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|February 16, 2011|
McDooms pitch perfect piece linked here http://af.reuters.com/article/topNews/idAFJOE71A0AO20110211
KHARTOUM (Reuters) - Washington risks repeating an old mistake in Sudan by supporting a repressive government for the sake of regional stability, a policy which has imploded with mass protests throughout the Middle East, government critics say.
Many in Sudan say the United States is turning a blind eye to Khartoum's crackdown on freedoms in the north and in Darfur --
Given popular uprisings in neighbouring Egypt and Tunisia against U.S.-supported governments that have crushed opposition for decades, opposition figures in Sudan question the wisdom of rewarding Khartoum for allowing the south to secede unless it relaxes its security policies in the north.
So far Khartoum has used force to suppress small anti-government protests, but as food price rises bite and it cracks down more, demonstrations could gain more support. "They are making the same mistake as elsewhere and it's absolutely unacceptable how they can be silent on the fighting in Darfur and the violence in the capital," said Mariam al-Mahdi, an opposition leader and the daughter of the last democratically elected leader of Sudan.
Leading the U.S. charge to befriend Khartoum is presidential envoy Scott Gration. At a joint news conference with Foreign Minister Ali Karti this week, Gration praised government cooperation with U.N. peacekeepers (UNAMID) in Darfur and defended the Sudanese Humanitarian Aid Commission's restrictions on aid agencies. "The Government of Sudan has taken great steps to lift restrictions on UNAMID," he said. "We've seen great improvement of access for UNAMID and for the international NGOs.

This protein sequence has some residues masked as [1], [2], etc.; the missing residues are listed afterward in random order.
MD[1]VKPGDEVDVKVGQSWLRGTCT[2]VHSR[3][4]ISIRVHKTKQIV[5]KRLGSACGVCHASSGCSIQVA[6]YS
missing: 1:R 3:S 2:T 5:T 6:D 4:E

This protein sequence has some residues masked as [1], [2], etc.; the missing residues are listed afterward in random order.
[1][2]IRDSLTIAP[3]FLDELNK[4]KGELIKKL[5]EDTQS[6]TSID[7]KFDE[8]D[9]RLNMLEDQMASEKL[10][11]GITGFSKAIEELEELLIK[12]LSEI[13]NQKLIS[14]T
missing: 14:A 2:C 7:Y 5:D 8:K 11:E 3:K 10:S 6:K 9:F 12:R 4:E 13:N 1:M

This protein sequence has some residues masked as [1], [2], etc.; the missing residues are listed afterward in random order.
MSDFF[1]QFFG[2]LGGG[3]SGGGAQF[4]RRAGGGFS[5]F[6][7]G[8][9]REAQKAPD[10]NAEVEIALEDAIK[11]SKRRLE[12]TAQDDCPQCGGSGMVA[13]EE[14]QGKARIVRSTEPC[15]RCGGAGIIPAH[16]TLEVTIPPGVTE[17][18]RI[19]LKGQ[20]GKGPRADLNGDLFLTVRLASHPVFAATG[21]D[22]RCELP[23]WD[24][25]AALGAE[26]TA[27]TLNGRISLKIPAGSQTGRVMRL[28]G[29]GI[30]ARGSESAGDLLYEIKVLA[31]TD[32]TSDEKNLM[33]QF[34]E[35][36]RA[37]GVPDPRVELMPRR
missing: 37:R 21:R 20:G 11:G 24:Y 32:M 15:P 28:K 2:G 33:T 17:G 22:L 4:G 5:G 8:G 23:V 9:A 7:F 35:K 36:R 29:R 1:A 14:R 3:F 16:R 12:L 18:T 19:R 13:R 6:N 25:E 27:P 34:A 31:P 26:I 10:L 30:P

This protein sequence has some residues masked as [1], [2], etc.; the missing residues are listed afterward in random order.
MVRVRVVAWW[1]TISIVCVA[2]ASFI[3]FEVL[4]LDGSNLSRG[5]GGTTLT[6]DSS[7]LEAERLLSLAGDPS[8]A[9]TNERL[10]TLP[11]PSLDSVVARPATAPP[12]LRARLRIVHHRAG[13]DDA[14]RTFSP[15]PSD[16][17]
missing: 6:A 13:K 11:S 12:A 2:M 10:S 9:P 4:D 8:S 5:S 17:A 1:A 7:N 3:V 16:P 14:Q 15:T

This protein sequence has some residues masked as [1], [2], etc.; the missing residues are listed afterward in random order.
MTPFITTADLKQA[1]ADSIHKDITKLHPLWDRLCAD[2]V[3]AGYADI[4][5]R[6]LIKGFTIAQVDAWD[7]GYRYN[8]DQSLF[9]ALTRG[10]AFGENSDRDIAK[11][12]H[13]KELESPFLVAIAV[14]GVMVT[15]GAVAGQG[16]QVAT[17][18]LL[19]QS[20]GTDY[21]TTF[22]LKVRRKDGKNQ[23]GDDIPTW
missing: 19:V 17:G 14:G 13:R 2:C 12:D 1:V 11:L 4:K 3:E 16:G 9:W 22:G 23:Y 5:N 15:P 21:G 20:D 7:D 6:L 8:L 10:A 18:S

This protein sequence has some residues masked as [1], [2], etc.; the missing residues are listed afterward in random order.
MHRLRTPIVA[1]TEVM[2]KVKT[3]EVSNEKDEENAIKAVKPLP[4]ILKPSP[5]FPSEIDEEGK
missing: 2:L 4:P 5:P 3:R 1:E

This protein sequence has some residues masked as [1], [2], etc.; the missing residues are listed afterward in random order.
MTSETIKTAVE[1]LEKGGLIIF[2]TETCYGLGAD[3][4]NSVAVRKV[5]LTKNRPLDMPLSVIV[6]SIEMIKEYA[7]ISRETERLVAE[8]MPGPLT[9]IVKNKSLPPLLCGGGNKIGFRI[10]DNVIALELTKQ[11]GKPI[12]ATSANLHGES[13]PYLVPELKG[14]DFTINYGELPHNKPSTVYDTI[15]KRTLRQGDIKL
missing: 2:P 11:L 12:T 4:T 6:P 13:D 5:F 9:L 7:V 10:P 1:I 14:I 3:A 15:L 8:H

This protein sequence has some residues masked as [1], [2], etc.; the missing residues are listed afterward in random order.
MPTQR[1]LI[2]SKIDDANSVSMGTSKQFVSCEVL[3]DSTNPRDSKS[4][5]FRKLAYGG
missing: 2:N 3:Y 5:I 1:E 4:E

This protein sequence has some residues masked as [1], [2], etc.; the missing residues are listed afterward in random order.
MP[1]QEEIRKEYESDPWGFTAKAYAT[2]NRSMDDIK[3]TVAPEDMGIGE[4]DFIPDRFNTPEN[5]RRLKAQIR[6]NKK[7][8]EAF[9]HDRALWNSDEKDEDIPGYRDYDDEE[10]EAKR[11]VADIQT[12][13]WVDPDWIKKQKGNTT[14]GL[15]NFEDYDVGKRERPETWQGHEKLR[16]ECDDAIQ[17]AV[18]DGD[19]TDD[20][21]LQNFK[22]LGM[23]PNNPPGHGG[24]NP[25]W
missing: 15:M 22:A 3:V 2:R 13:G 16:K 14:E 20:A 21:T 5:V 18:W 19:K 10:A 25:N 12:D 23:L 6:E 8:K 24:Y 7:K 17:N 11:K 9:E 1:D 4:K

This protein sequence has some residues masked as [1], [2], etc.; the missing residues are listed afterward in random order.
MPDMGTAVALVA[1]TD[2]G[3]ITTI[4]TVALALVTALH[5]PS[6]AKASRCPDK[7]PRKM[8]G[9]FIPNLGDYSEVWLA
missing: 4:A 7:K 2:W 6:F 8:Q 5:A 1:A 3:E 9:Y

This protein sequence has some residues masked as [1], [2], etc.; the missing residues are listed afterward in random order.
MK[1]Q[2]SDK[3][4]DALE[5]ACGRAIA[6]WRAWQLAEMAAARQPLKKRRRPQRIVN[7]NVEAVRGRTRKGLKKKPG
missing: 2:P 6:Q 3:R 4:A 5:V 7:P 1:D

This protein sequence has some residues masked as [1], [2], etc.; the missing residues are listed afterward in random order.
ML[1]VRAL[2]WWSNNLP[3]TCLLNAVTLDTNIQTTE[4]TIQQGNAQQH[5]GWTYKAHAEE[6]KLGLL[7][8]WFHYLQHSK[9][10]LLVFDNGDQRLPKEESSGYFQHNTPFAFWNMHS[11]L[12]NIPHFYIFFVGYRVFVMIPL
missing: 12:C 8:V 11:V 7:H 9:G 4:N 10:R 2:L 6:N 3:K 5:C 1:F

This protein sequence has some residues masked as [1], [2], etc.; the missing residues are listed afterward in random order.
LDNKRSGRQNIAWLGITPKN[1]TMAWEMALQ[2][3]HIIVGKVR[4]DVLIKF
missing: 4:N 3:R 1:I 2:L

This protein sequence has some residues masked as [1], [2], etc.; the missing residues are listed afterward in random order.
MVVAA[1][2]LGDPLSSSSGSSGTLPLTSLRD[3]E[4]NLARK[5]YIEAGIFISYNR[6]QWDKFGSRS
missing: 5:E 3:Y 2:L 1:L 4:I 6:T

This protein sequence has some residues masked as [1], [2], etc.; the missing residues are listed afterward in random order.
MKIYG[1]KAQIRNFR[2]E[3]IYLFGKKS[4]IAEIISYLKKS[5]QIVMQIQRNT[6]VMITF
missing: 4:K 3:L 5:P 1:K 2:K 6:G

" This may surprise those working in Darfur. U.N. reports in January alone recorded 11 patrols stopped by the government and four threats of attack in the past two months. Aid agencies are still barred from much of rebel-controlled Jabel Marra.-
Gration, along with much of the West, has also kept largely silent on a crackdown on three opposition parties, dozens of arrests of youths demonstrating against price rises and government policies, and the beating and tear gassing of a series of peaceful student protests throughout the north.--
What Washington has offered -- help with relief of Sudan's $40 billion external debt, removal from the U.S. list of state sponsors of terrorism or easing of a trade embargo -- seems to have been sufficient for Khartoum to change its tone and stop it beating the drums of north-south war.-
"If you're listed as a state sponsor of terror you should be delisted because you're not supporting terrorism not as a reward for something ... political -- it politicises that classification," said Gill Lusk, a Sudan specialist at the Africa Confidential publication.-
"If things continue to deteriorate in Darfur and the north, the (United) States will be forced to take a stand," said one Western diplomat, speaking on condition of anonymity.--
"Bashir just wants American support so he does not fall. But when the people revolt -- and they will -- the Americans will run away from him," said Ibrahim el-Senoussi, a senior member of the opposition Islamist Popular Congress Party.